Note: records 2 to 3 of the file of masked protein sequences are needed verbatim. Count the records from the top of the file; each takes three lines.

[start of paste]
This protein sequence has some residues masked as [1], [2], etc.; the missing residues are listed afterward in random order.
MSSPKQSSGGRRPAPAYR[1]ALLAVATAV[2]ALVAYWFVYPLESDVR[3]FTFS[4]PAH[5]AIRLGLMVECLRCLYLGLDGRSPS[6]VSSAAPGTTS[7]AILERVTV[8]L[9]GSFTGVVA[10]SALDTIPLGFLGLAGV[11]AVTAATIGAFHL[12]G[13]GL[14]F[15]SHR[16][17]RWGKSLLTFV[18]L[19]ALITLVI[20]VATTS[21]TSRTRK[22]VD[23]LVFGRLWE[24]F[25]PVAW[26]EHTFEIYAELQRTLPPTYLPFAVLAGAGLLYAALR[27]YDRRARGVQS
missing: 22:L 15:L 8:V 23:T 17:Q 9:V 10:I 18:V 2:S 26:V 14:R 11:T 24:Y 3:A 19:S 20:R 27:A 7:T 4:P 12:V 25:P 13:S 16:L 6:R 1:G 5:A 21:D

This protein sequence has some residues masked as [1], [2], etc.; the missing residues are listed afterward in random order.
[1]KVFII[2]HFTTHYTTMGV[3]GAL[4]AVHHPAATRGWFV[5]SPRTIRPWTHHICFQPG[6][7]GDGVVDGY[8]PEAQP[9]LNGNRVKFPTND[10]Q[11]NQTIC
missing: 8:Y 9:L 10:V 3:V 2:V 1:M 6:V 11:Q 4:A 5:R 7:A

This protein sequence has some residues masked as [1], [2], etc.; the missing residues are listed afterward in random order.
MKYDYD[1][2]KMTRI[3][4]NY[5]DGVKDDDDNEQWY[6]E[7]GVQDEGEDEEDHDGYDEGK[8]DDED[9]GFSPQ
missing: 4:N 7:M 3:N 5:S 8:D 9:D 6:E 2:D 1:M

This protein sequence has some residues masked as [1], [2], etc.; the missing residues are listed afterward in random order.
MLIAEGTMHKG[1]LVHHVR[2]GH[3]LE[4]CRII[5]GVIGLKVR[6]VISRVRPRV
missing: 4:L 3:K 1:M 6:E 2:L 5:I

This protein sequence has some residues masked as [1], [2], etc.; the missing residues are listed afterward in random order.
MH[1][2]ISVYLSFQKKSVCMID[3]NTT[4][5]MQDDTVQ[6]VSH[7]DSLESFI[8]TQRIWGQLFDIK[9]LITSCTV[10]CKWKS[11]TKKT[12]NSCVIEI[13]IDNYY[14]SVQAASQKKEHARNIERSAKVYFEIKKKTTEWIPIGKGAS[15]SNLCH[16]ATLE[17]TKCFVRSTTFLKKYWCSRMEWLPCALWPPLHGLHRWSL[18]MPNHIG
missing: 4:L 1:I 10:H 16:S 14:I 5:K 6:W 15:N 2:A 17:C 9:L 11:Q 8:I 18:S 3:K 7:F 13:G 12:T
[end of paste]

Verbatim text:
This protein sequence has some residues masked as [1], [2], etc.; the missing residues are listed afterward in random order.
[1]KVFII[2]HFTTHYTTMGV[3]GAL[4]AVHHPAATRGWFV[5]SPRTIRPWTHHICFQPG[6][7]GDGVVDGY[8]PEAQP[9]LNGNRVKFPTND[10]Q[11]NQTIC
missing: 8:Y 9:L 10:V 3:V 2:V 1:M 6:V 11:Q 4:A 5:R 7:A

This protein sequence has some residues masked as [1], [2], etc.; the missing residues are listed afterward in random order.
MKYDYD[1][2]KMTRI[3][4]NY[5]DGVKDDDDNEQWY[6]E[7]GVQDEGEDEEDHDGYDEGK[8]DDED[9]GFSPQ
missing: 4:N 7:M 3:N 5:S 8:D 9:D 6:E 2:D 1:M